N.D. animal cruelty bill draws opposition

2013-03-07T23:11:00Z N.D. animal cruelty bill draws oppositionBy NICK SMITH | Bismarck Tribune Bismarck Tribune

BISMARCK, N.D. - Lawmakers spent more than three hours Thursday hearing testimony on a bill that would stiffen animal cruelty penalties.

More than 20 people testified in a packed Brynhild Haugland Room before the House Agriculture Committee on Senate Bill 2211. It passed the Senate on Feb. 8 by a 45-0 vote.

The bill expands laws governing the proper care and treatment of farm animals and pets and sets out guidelines for penalties relating to abuse, animal cruelty, neglect and abandonment.

Sen. Tim Flakoll, R-Fargo, said SB2211 was the culmination of more than two years of work by a number of agricultural, veterinarian and animal groups as well as local humane societies.

“It’s a bill whose time has come,” Flakoll said.

Flakoll said the language of SB2211 makes cases of abuse, neglect and abandonment a Class A misdemeanor on the first and second offenses. They would be Class C felonies for a third and subsequent offense. Animal cruelty would be a Class C felony charge on the first offense.

Flakoll said SB2211 is more complete than Measure 5, which was rejected in November by 65 percent of voters. Measure 5 related only to cats, dogs and horses.

Flakoll said animals deserve protection and have feelings, citing dogs mourning loss of their owners as an example. He urged the committee to recommend the bill.

“If we water this bill down … those who brought us Measure 5 will be back,” Flakoll said.

Losing a pet

Mandan resident Amy Brossart stood and repeated tearful testimony she’d given to the Senate Agriculture Committee in January on the death of her dog last September at the hands of her ex-husband.

Brossert began her testimony by playing a voicemail message on speakerphone. It was a message from September 2012 from her ex-husband, containing a string of expletives and threats to kill her dog.

“He followed through with those threats,” Brossart said.

According to a Mandan Police Department report, on Sept. 2, 2012, Michael Wetzstein reported he had stabbed his dog with a knife from the kitchen table because it attacked him. He said the dog later had to be euthanized due to its injuries.

However, Brossart, Wetzstein’s ex-wife, reported Wetzstein had left multiple messages on her voicemail threatening to stab her dog if she didn’t call him back. The message she played Thursday was among the messages from that evening.

Mandan Police Sgt. Jay Gruebele said a police report indicated Brossart had been awarded the dog in a divorce settlement. Wetzstein was convicted in Mandan Municipal Court in December of Class B misdemeanor harassment and Class B misdemeanor cruelty to animals.

Brossart said Wetzstein was sentenced in late January. He received a $500 fine and 20 days in jail, all suspended.


Mike Eaton, a farmer in Burleigh County, spoke in opposition to SB2211.

“We did not defeat Measure 5 to stick our neck in this noose,” Eaton said.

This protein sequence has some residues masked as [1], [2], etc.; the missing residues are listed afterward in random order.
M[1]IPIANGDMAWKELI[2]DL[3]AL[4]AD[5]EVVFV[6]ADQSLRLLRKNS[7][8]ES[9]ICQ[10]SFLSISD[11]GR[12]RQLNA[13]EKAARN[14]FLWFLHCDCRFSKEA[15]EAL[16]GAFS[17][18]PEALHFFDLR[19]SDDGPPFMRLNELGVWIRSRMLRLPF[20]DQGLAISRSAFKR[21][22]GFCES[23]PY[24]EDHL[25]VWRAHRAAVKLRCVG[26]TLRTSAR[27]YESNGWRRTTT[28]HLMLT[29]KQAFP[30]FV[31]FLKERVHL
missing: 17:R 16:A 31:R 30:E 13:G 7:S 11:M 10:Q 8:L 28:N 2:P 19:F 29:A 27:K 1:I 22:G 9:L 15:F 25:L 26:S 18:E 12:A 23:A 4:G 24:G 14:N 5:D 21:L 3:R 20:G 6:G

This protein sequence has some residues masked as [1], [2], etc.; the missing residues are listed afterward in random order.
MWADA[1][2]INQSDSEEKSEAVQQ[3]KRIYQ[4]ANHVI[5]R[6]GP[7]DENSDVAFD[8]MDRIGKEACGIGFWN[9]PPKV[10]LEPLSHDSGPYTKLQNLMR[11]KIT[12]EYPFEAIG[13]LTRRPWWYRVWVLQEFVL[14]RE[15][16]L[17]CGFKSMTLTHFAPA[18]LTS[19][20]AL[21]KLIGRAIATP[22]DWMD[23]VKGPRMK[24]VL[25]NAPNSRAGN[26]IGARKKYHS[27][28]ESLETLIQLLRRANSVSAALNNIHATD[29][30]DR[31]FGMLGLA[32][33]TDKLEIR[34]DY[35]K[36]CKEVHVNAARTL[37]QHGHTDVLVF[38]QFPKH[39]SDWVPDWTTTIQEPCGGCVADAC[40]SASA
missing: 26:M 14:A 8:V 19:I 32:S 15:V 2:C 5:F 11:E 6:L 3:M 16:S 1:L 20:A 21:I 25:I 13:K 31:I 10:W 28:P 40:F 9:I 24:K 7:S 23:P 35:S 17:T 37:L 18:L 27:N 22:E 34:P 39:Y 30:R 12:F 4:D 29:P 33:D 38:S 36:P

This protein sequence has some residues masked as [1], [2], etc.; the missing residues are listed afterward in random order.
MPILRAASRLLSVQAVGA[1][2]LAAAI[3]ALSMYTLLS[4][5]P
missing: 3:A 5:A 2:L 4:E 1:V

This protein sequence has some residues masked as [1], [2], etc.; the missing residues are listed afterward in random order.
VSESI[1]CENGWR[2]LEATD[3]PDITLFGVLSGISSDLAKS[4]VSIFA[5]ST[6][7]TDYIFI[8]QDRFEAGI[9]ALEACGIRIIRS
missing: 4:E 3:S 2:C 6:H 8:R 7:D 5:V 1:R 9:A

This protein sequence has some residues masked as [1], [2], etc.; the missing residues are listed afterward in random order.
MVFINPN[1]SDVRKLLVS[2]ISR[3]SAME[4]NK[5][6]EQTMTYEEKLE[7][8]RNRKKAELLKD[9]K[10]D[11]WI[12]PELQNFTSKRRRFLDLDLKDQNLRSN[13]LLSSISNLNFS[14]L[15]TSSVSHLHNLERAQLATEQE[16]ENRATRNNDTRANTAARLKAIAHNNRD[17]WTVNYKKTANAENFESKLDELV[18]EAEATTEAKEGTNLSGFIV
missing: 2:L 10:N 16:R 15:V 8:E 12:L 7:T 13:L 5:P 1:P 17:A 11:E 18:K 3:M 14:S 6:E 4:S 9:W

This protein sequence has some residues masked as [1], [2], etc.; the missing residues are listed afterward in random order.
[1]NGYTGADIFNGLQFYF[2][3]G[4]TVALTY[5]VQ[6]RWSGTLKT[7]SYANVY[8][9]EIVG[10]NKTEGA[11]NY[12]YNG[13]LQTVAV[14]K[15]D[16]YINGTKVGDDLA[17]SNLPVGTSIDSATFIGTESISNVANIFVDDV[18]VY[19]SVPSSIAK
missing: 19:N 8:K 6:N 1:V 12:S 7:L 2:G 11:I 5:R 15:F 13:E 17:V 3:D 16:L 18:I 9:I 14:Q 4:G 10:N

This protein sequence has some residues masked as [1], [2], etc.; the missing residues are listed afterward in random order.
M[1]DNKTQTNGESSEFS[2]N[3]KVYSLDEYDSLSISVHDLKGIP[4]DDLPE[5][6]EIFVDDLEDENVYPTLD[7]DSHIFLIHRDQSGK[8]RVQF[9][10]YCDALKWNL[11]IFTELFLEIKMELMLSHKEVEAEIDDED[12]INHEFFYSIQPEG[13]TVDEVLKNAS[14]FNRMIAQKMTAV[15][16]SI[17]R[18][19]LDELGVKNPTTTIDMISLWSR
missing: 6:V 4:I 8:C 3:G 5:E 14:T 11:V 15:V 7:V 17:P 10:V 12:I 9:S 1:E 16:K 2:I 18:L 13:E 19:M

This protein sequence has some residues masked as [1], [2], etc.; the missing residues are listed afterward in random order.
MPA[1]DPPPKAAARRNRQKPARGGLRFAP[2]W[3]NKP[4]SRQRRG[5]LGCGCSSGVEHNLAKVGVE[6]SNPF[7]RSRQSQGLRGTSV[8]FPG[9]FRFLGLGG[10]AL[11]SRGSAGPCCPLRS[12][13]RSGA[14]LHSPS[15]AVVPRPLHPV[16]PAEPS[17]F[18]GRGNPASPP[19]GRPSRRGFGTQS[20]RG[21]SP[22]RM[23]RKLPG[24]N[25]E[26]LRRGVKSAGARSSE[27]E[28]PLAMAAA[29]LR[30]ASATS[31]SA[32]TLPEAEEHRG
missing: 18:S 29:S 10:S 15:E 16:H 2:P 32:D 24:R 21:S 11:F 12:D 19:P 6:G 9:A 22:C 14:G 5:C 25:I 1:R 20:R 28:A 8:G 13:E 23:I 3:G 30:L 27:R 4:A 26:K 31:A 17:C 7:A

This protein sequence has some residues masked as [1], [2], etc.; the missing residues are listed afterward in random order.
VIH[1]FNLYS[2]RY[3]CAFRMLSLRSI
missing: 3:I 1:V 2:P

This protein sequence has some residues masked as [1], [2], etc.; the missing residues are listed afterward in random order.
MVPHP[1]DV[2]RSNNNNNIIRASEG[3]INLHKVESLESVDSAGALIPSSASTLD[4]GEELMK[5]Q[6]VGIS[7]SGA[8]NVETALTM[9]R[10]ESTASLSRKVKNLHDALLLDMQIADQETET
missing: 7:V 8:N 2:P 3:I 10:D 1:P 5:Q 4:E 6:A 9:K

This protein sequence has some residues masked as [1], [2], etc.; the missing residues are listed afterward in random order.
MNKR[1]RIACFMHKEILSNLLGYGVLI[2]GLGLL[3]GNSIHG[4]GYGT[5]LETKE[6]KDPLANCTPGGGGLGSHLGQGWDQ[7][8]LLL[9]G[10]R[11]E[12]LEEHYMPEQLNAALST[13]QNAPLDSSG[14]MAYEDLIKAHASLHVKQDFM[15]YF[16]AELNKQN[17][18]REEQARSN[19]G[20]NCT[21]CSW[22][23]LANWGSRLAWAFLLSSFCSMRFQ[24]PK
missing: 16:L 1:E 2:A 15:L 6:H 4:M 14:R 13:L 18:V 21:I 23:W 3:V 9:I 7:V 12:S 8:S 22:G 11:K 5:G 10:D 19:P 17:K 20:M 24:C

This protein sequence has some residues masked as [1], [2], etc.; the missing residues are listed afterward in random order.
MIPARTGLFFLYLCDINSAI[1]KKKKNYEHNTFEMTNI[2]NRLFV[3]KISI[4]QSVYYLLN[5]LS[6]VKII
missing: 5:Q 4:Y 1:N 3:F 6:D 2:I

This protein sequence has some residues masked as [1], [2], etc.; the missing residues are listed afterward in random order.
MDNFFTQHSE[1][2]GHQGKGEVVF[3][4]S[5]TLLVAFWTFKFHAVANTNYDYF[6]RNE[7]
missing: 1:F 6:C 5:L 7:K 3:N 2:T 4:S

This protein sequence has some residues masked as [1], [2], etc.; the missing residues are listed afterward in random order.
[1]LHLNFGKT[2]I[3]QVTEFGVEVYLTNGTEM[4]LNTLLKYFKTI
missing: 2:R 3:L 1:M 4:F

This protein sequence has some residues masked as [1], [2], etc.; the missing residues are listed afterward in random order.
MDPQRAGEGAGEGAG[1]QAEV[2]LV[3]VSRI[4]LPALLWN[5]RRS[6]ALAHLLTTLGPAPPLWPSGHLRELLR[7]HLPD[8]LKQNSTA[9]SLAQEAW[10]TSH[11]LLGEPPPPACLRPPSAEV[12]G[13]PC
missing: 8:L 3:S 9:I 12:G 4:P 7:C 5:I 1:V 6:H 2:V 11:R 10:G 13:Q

Eaton said the current animal cruelty laws are sufficient. He said instances of animal cruelty that are reported need to be pursued more adequately in the court system.

“We have a problem with not enforcing the laws currently on the books,” Eaton said.

Trent Loos, a rancher and radio show host, also spoke against the bill.

Loos said he has spent a lot of time over the past several years testifying in opposition to bills that would allow national groups like the Humane Society or PETA to infringe on farming and ranching.

“I’m worried about the unintended consequences,” Loos said.

Rep. Wayne Trottier, R-Northwood, said he thought there sometimes seems to be some confusion about the issues of humane treatment and the priorities when it comes to humans versus animals.

Loos replied by saying when it comes to animals he agreed that animals have feelings and deserve protection. He responded to Flakoll’s earlier statement about dogs mourning their owners’ deaths and agreed that at times that may indeed be the case.

“(But) that dog will also eat that owner if it’s lying there long enough,” Loos said.

Loos went on to say new laws shouldn’t be put on the books that could create unintended consequences or create an opening for national groups to exploit. He said current laws are adequate.

Tom Bodine, director of public policy with the North Dakota Farm Bureau, also voiced opposition. He said the group has backed out of the coalition that helped craft SB2211 after it had passed the Senate.

Bodine said the Farm Bureau had proposed amendments, including getting rid of the Class C felony charges.

Bodine said the Farm Bureau  supports the Class C felony charges for animal cruelty but not for abuse, abandonment or neglect.

 Bodine said SB2211 should also contain a more specific definition of animal cruelty because as it’s written could be open to wide interpretation.

“When it’s an A misdemeanor, that’s a significant charge, and that’s all we can support,” Bodine said.

He added that the listings for neglect should be changed to simply require adequate food, water and shelter.

No action

No action was taken on SB2211 on Thursday.

Sponsoring SB2211 along with Flakoll are Sens. Judy Lee, R-West Fargo, and David O’Connell, D-Lansford, and Reps. Richard Anderson, R-Willow City, Lois Delmore, D-Grand Forks, and Dennis Johnson, R-Devils Lake.

Reach Nick Smith at 250-8255 or 223-8482 or at nick.smith@bismarcktribune.com.

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